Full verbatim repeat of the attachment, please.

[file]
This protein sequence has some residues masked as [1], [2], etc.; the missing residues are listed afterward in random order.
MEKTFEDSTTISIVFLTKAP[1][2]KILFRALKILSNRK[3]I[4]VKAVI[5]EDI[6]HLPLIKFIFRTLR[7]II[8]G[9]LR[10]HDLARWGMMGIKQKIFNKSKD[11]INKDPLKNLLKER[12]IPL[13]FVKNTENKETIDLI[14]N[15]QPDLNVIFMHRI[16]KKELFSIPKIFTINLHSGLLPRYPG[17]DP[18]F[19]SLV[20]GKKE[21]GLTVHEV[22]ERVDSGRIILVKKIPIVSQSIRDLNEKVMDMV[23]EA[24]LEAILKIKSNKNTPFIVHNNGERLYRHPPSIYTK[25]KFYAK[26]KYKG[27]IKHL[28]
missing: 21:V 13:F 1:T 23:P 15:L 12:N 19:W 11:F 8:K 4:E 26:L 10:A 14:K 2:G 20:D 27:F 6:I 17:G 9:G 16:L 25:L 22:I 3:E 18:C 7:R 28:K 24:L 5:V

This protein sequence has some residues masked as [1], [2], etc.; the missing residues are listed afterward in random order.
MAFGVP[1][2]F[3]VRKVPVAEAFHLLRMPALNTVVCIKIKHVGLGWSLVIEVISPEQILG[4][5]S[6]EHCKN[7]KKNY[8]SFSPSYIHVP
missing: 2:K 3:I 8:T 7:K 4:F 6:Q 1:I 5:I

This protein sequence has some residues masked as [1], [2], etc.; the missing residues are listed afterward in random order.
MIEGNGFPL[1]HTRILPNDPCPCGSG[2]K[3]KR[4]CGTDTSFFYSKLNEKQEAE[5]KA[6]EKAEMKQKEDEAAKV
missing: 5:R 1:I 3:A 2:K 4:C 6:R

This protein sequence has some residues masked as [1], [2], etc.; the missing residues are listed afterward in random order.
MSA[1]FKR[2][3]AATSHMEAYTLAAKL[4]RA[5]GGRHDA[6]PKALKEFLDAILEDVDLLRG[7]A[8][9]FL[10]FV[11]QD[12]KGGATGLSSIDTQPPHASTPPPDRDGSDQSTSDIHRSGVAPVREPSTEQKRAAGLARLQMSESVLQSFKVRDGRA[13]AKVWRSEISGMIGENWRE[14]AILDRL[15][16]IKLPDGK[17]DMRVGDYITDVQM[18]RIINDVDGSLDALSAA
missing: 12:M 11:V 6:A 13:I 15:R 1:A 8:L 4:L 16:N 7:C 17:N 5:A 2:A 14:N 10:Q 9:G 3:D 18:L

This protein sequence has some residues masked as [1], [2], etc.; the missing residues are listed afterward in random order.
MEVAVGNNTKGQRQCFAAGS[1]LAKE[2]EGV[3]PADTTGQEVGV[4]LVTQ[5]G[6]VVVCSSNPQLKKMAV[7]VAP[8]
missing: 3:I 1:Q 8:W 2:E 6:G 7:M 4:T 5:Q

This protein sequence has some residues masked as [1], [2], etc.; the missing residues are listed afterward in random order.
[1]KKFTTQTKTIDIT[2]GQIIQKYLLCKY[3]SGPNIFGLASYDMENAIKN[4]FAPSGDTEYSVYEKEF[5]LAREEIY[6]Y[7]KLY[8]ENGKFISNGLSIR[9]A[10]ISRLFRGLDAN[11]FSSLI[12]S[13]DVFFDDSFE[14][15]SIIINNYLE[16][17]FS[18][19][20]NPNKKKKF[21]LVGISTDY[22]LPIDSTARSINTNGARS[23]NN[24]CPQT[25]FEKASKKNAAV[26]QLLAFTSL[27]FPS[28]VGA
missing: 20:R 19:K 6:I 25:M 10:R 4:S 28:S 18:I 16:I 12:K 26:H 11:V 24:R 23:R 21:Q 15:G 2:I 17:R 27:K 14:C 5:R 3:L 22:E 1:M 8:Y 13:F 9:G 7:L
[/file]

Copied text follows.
This protein sequence has some residues masked as [1], [2], etc.; the missing residues are listed afterward in random order.
MEKTFEDSTTISIVFLTKAP[1][2]KILFRALKILSNRK[3]I[4]VKAVI[5]EDI[6]HLPLIKFIFRTLR[7]II[8]G[9]LR[10]HDLARWGMMGIKQKIFNKSKD[11]INKDPLKNLLKER[12]IPL[13]FVKNTENKETIDLI[14]N[15]QPDLNVIFMHRI[16]KKELFSIPKIFTINLHSGLLPRYPG[17]DP[18]F[19]SLV[20]GKKE[21]GLTVHEV[22]ERVDSGRIILVKKIPIVSQSIRDLNEKVMDMV[23]EA[24]LEAILKIKSNKNTPFIVHNNGERLYRHPPSIYTK[25]KFYAK[26]KYKG[27]IKHL[28]
missing: 21:V 13:F 1:T 23:P 15:L 12:N 19:W 11:F 8:K 4:E 26:L 10:A 14:K 2:G 20:D 27:F 6:I 17:G 9:G 16:L 25:L 22:I 3:E 18:C 7:R 28:K 24:L 5:V

This protein sequence has some residues masked as [1], [2], etc.; the missing residues are listed afterward in random order.
MAFGVP[1][2]F[3]VRKVPVAEAFHLLRMPALNTVVCIKIKHVGLGWSLVIEVISPEQILG[4][5]S[6]EHCKN[7]KKNY[8]SFSPSYIHVP
missing: 2:K 3:I 8:T 7:K 4:F 6:Q 1:I 5:I

This protein sequence has some residues masked as [1], [2], etc.; the missing residues are listed afterward in random order.
MIEGNGFPL[1]HTRILPNDPCPCGSG[2]K[3]KR[4]CGTDTSFFYSKLNEKQEAE[5]KA[6]EKAEMKQKEDEAAKV
missing: 5:R 1:I 3:A 2:K 4:C 6:R

This protein sequence has some residues masked as [1], [2], etc.; the missing residues are listed afterward in random order.
MSA[1]FKR[2][3]AATSHMEAYTLAAKL[4]RA[5]GGRHDA[6]PKALKEFLDAILEDVDLLRG[7]A[8][9]FL[10]FV[11]QD[12]KGGATGLSSIDTQPPHASTPPPDRDGSDQSTSDIHRSGVAPVREPSTEQKRAAGLARLQMSESVLQSFKVRDGRA[13]AKVWRSEISGMIGENWRE[14]AILDRL[15][16]IKLPDGK[17]DMRVGDYITDVQM[18]RIINDVDGSLDALSAA
missing: 12:M 11:V 6:A 13:I 15:R 1:A 8:L 4:L 16:N 7:C 17:N 5:A 2:A 14:N 10:Q 9:G 3:D 18:L

This protein sequence has some residues masked as [1], [2], etc.; the missing residues are listed afterward in random order.
MEVAVGNNTKGQRQCFAAGS[1]LAKE[2]EGV[3]PADTTGQEVGV[4]LVTQ[5]G[6]VVVCSSNPQLKKMAV[7]VAP[8]
missing: 3:I 1:Q 8:W 2:E 6:G 7:M 4:T 5:Q

This protein sequence has some residues masked as [1], [2], etc.; the missing residues are listed afterward in random order.
[1]KKFTTQTKTIDIT[2]GQIIQKYLLCKY[3]SGPNIFGLASYDMENAIKN[4]FAPSGDTEYSVYEKEF[5]LAREEIY[6]Y[7]KLY[8]ENGKFISNGLSIR[9]A[10]ISRLFRGLDAN[11]FSSLI[12]S[13]DVFFDDSFE[14][15]SIIINNYLE[16][17]FS[18][19][20]NPNKKKKF[21]LVGISTDY[22]LPIDSTARSINTNGARS[23]NN[24]CPQT[25]FEKASKKNAAV[26]QLLAFTSL[27]FPS[28]VGA
missing: 20:R 19:K 6:I 25:M 10:R 4:S 28:S 18:I 16:I 12:K 26:H 11:V 24:R 23:R 21:Q 15:G 2:I 17:R 27:K 14:C 5:R 3:L 22:E 1:M 8:Y 13:F 9:G 7:L